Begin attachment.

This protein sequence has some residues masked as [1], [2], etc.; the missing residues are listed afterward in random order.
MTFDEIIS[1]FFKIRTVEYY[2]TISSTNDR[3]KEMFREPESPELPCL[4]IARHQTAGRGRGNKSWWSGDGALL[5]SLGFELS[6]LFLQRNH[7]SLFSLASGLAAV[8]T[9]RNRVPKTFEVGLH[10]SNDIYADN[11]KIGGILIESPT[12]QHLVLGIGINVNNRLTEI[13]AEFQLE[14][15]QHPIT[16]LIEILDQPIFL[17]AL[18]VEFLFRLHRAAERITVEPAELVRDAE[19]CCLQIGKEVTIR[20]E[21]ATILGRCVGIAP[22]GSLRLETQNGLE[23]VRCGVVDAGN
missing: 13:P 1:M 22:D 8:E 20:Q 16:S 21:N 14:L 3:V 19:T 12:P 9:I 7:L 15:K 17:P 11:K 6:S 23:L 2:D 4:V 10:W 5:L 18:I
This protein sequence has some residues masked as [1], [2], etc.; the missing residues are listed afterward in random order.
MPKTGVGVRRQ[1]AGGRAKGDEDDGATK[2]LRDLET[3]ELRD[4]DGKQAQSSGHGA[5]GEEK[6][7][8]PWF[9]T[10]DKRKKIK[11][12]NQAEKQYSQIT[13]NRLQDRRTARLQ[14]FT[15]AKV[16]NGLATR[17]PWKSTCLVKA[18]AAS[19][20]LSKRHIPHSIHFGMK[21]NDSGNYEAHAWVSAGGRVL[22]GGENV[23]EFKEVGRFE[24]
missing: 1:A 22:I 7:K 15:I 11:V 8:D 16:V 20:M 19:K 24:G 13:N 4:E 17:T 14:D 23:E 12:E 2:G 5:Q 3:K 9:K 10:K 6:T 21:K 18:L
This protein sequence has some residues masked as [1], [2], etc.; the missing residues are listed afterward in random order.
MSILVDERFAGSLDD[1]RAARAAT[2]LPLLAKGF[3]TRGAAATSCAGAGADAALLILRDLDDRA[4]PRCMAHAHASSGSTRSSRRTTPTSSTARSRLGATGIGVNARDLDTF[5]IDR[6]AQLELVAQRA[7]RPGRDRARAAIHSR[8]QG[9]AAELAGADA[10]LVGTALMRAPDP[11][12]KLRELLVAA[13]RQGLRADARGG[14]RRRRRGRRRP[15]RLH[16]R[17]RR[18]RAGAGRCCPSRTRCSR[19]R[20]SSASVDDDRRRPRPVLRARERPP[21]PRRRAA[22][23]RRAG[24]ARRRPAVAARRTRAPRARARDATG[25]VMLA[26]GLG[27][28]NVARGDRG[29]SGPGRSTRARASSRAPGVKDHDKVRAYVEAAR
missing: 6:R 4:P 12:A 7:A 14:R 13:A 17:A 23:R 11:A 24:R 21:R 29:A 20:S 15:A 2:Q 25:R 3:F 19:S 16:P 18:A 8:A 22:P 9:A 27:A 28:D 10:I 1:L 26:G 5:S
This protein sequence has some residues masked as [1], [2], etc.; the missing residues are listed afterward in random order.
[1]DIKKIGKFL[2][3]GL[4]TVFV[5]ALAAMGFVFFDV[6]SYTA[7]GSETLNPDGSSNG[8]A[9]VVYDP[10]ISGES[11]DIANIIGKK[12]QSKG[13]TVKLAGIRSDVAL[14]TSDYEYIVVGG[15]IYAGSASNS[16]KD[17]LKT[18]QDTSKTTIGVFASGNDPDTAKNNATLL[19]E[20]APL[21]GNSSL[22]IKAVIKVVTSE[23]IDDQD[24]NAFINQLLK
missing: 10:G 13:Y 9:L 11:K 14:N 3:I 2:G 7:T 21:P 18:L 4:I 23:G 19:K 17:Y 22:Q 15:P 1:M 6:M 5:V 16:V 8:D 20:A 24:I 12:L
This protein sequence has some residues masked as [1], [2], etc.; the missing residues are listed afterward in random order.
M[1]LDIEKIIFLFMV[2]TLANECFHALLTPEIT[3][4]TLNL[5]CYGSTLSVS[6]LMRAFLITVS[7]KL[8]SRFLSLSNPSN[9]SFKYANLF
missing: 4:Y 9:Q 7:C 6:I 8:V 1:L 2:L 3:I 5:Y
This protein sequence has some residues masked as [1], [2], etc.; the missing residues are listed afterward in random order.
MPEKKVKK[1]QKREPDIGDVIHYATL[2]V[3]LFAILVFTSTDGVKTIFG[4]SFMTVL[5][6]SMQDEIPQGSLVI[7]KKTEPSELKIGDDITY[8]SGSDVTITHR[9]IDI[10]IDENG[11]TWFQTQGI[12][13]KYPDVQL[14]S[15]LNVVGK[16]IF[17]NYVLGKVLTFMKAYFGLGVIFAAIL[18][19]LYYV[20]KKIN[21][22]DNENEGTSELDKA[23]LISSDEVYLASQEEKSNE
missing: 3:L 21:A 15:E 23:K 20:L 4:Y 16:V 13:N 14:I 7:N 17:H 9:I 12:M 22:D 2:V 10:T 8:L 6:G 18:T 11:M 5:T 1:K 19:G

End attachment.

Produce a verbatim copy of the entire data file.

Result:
This protein sequence has some residues masked as [1], [2], etc.; the missing residues are listed afterward in random order.
MTFDEIIS[1]FFKIRTVEYY[2]TISSTNDR[3]KEMFREPESPELPCL[4]IARHQTAGRGRGNKSWWSGDGALL[5]SLGFELS[6]LFLQRNH[7]SLFSLASGLAAV[8]T[9]RNRVPKTFEVGLH[10]SNDIYADN[11]KIGGILIESPT[12]QHLVLGIGINVNNRLTEI[13]AEFQLE[14][15]QHPIT[16]LIEILDQPIFL[17]AL[18]VEFLFRLHRAAERITVEPAELVRDAE[19]CCLQIGKEVTIR[20]E[21]ATILGRCVGIAP[22]GSLRLETQNGLE[23]VRCGVVDAGN
missing: 13:P 1:M 22:D 8:E 20:Q 16:S 21:N 14:L 3:V 19:T 12:P 9:I 7:L 15:K 17:P 11:K 6:S 23:L 2:D 4:V 10:W 5:L 18:I
This protein sequence has some residues masked as [1], [2], etc.; the missing residues are listed afterward in random order.
MPKTGVGVRRQ[1]AGGRAKGDEDDGATK[2]LRDLET[3]ELRD[4]DGKQAQSSGHGA[5]GEEK[6][7][8]PWF[9]T[10]DKRKKIK[11][12]NQAEKQYSQIT[13]NRLQDRRTARLQ[14]FT[15]AKV[16]NGLATR[17]PWKSTCLVKA[18]AAS[19][20]LSKRHIPHSIHFGMK[21]NDSGNYEAHAWVSAGGRVL[22]GGENV[23]EFKEVGRFE[24]
missing: 1:A 22:I 7:K 15:I 11:V 8:D 16:V 20:M 19:K 24:G 13:N 4:E 17:T 14:D 23:E 12:E 2:G 5:Q 3:K 9:K 10:K 6:T 21:K 18:L
This protein sequence has some residues masked as [1], [2], etc.; the missing residues are listed afterward in random order.
MSILVDERFAGSLDD[1]RAARAAT[2]LPLLAKGF[3]TRGAAATSCAGAGADAALLILRDLDDRA[4]PRCMAHAHASSGSTRSSRRTTPTSSTARSRLGATGIGVNARDLDTF[5]IDR[6]AQLELVAQRA[7]RPGRDRARAAIHSR[8]QG[9]AAELAGADA[10]LVGTALMRAPDP[11][12]KLRELLVAA[13]RQGLRADARGG[14]RRRRRGRRRP[15]RLH[16]R[17]RR[18]RAGAGRCCPSRTRCSR[19]R[20]SSASVDDDRRRPRPVLRARERPP[21]PRRRAA[22][23]RRAG[24]ARRRPAVAARRTRAPRARARDATG[25]VMLA[26]GLG[27][28]NVARGDRG[29]SGPGRSTRARASSRAPGVKDHDKVRAYVEAAR
missing: 6:R 4:P 12:A 7:A 14:R 13:A 17:A 23:R 11:A 24:R 21:R 29:A 20:S 15:A 2:Q 25:R 3:F 19:S 16:P 18:A 8:A 22:P 9:A 27:A 28:D 10:I 1:L 26:G 5:S
This protein sequence has some residues masked as [1], [2], etc.; the missing residues are listed afterward in random order.
[1]DIKKIGKFL[2][3]GL[4]TVFV[5]ALAAMGFVFFDV[6]SYTA[7]GSETLNPDGSSNG[8]A[9]VVYDP[10]ISGES[11]DIANIIGKK[12]QSKG[13]TVKLAGIRSDVAL[14]TSDYEYIVVGG[15]IYAGSASNS[16]KD[17]LKT[18]QDTSKTTIGVFASGNDPDTAKNNATLL[19]E[20]APL[21]GNSSL[22]IKAVIKVVTSE[23]IDDQD[24]NAFINQLLK
missing: 10:G 13:Y 9:L 11:K 14:N 3:I 2:G 7:T 21:P 18:L 4:I 23:G 19:K 17:Y 22:Q 15:P 1:M 6:M 5:V 16:V 8:D 20:A 24:I 12:L
This protein sequence has some residues masked as [1], [2], etc.; the missing residues are listed afterward in random order.
M[1]LDIEKIIFLFMV[2]TLANECFHALLTPEIT[3][4]TLNL[5]CYGSTLSVS[6]LMRAFLITVS[7]KL[8]SRFLSLSNPSN[9]SFKYANLF
missing: 4:Y 9:Q 7:C 6:I 8:V 1:L 2:L 3:I 5:Y
This protein sequence has some residues masked as [1], [2], etc.; the missing residues are listed afterward in random order.
MPEKKVKK[1]QKREPDIGDVIHYATL[2]V[3]LFAILVFTSTDGVKTIFG[4]SFMTVL[5][6]SMQDEIPQGSLVI[7]KKTEPSELKIGDDITY[8]SGSDVTITHR[9]IDI[10]IDENG[11]TWFQTQGI[12][13]KYPDVQL[14]S[15]LNVVGK[16]IF[17]NYVLGKVLTFMKAYFGLGVIFAAIL[18][19]LYYV[20]KKIN[21][22]DNENEGTSELDKA[23]LISSDEVYLASQEEKSNE
missing: 3:L 21:A 15:E 23:K 20:L 4:Y 16:V 13:N 14:I 7:N 17:H 9:I 12:M 22:D 2:V 10:T 8:L 6:G 18:T 11:M 5:T 1:K 19:G